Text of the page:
Learn a Variety of Crochet Stitches

Which Stitch is Right for Your Next Project?

There are many stitches available to use in crochet. Some are very basic and form the foundation for all other stitches while others are complex patterns. All are relatively easy to learn.

Join us in exploring the great variety of crochet stitches and discover the perfect stitch for your next project.

  • 01 of 08

    Begin With the Basic Stitches

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    Everything we learn in life begins with the basics and crochet is no different. When you first pick up that crochet hook, you will need to know a few basic stitches.

    The chain stitch and single crochet stitch will form the foundation for your first project and everything you crochet in the future. Once you learn those, the double and treble stitches are next, but they're just simple adaptations of the single crochet.

    Don't worry, these stitches are very easy and you'll have them down in no time.

  • 02 of 08

    The Most Popular Stitch Patterns

    Once you have the basics, you're ready to combine them into your first projects. Technically, these are not single stitches but stitch patterns (though we refer to them as a stitch). They take those basic stitches and place them in an order that creates the signature crochet patterns we know and love.

    Among the most popular stitch patterns are the moss stitch, mesh stitch, and front loop stitch. They're all very easy and can be used to create your own custom patterns and projects.

  • 03 of 08

    The Always Useful Shell Stitch

    Within those popular stitch patterns is the Shell Stitch. It is why some crocheted blankets look like a stack of sea shells and that's how it got its name.

    The basic shell stitch is very easy and it comes with a few variations. These include the airy treble shell stitch and the lacy shell stitch, both of which are amazing patterns for shawls.

    You might even have fun with the disorienting 'crazy shell stitch' where many of the rules are thrown out the window.

  • 04 of 08

    The Lacy V-Stitch

    You can use the V-Stitch to create lacier patterns and it's quite easy. Essentially, it uses a tall stitch (double or treble crochet) along with a chain stitch and a second tall stitch. All of this happens in the same space and it creates an open hole that makes the fabric light and airy.

    There are many ways to change up the V-stitch. These include a brick pattern, a puff lace with half double crochet, and the lacy interrupted V-stitch. They're all fun to learn and if you're looking for a quick lace-like pattern, this is a good choice.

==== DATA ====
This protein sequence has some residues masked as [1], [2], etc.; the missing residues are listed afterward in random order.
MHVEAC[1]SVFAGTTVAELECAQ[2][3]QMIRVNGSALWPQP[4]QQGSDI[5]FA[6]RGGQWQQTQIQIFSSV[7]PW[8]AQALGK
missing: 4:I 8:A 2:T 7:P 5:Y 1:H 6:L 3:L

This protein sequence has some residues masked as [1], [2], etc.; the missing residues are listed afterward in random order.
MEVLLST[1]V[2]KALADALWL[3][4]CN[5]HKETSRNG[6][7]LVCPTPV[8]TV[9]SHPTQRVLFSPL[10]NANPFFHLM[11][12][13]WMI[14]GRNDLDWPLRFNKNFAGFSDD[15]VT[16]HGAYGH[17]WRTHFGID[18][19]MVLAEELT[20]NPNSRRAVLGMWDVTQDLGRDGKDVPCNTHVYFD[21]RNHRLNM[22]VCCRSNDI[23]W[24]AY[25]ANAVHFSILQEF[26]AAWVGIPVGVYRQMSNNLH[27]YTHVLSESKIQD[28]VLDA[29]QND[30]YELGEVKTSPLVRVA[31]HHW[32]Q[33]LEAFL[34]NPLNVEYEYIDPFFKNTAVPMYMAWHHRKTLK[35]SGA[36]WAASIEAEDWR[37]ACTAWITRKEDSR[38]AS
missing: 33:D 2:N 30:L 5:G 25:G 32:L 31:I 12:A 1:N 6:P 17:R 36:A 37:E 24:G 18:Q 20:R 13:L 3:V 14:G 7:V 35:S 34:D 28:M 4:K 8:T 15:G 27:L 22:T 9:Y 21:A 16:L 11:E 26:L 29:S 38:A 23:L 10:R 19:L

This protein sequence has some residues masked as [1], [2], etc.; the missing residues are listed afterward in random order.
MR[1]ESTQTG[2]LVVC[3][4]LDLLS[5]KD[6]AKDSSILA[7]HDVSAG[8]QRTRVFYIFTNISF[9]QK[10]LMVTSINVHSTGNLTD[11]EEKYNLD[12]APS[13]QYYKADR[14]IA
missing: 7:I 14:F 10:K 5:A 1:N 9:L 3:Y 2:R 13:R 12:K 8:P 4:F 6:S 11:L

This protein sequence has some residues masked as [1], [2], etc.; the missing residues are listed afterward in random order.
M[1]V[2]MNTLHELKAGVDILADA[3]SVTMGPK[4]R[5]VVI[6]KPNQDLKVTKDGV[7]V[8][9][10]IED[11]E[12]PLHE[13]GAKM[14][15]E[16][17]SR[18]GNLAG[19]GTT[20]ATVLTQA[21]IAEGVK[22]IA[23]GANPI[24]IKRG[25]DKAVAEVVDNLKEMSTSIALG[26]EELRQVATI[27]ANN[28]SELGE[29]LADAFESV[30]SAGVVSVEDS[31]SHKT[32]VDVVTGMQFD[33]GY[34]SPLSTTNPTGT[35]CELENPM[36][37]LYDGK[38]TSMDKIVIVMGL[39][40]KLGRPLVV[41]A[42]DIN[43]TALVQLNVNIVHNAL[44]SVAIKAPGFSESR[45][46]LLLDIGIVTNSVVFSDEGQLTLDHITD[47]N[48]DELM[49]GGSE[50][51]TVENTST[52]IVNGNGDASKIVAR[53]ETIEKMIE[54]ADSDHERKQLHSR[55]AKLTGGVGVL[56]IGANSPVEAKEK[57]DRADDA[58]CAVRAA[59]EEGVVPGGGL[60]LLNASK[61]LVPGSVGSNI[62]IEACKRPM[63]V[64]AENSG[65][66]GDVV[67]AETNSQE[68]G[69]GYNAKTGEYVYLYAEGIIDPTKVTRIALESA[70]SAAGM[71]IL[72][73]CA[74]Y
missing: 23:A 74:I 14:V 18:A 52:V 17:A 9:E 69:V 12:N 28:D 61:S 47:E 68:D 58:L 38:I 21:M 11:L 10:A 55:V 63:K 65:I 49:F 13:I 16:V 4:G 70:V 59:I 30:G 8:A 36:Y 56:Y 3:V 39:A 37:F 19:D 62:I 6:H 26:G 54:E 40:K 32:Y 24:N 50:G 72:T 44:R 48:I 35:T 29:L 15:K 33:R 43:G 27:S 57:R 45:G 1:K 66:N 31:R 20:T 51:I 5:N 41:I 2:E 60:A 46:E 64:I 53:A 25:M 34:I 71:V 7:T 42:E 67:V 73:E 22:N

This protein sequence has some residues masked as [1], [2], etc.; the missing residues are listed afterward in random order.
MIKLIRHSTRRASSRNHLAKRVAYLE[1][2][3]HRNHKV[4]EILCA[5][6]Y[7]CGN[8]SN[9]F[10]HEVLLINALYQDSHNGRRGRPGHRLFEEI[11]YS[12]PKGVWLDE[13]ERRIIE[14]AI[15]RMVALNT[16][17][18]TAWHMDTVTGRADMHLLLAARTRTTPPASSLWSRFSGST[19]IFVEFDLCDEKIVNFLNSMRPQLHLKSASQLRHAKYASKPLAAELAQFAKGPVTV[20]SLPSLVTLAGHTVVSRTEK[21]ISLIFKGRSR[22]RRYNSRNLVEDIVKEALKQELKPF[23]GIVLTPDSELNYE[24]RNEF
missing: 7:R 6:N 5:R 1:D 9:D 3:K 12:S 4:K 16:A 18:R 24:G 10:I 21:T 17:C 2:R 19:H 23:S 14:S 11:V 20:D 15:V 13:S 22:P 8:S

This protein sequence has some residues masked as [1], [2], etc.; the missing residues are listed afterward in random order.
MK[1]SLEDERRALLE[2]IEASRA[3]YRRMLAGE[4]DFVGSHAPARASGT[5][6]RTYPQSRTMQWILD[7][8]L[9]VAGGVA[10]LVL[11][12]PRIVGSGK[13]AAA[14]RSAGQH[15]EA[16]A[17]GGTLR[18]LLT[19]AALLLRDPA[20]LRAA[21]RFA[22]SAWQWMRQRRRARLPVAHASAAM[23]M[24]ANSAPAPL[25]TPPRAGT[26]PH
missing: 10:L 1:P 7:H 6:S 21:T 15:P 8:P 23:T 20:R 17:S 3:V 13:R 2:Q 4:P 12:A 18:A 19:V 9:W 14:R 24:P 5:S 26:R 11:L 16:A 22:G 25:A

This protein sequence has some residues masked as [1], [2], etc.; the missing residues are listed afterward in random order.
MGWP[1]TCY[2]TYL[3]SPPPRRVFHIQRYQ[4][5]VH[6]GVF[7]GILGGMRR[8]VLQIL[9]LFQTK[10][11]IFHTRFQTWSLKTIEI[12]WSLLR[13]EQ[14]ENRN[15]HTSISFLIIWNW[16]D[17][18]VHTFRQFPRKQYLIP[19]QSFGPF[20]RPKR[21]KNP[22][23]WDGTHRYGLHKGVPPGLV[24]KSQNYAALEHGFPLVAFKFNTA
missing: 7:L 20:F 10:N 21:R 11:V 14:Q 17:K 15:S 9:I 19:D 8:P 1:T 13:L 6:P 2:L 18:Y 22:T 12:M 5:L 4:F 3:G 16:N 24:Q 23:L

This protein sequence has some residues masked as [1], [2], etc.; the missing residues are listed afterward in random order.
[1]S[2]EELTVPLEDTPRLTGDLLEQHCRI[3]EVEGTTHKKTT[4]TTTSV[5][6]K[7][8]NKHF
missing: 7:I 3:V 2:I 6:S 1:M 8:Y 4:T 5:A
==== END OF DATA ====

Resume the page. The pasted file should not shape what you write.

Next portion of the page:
Continue to 5 of 8 below.
  • 05 of 08

    The Fun Butterfly Stitch

    The Butterfly Stitch is a little more complicated because it's worked across multiple stitches and rows. It's a fun pattern to add open crochet work into a project such as a scarf or a shawl.

    The butterfly looks just like a butterfly. Essentially, you will use a long series of chain stitches in between normal crocheted fabric and join rows of them in the middle to imitate a butterfly in flight. It's adorable and fun, definitely a stitch to try at least once.

  • 06 of 08

    Twists and Turns in the Lover's Knot

    The Lover's Knot goes by a few different names and it is a series of well-placed stitches that form an endless knot pattern. It's very fun, especially when you tire of all those solid stitch patterns.

    Traditionally, the Lover's Knot has been used to create intricately laced shawls that have a messy yet organized feel to them. Yet, many pattern designers are now integrating it into projects where the knots break up a solid fabric. The results are stunning, so there's a whole new use for the Lover's Knot and it's worth practicing.

  • 07 of 08

    Add Dimension With the Spike Stitch

    The Spike Stitch is another easy stitch and it's a fantastic way to play with color. Essentially, instead of crocheting into the last row you completed, you'll drop down a row for your spiked stitch. That is why it's also called a 'long single crochet stitch.'

    You can use this stitch even when a pattern doesn't call for it. If you're working with more than one color, integrate it into your single crochet on the color change row. It will add just a little more flair to the pattern and make the final project pop.

  • 08 of 08

    Learn the Elements of Tunisian Crochet

    Tunisian crochet is a special technique that some crocheters really love. It requires a different hook and is often described as a cross between knit and crochet.

    There are a few common stitches associated with Tunisian crochet. One is called the afghan stitch, which creates bars that run across the fabric, almost as if they were woven in. Another is the Tunisian knit stitch and that really does resemble the traditional V's found in knitting.

    If you're up for learning something new, Tunisian crochet is definitely a great option.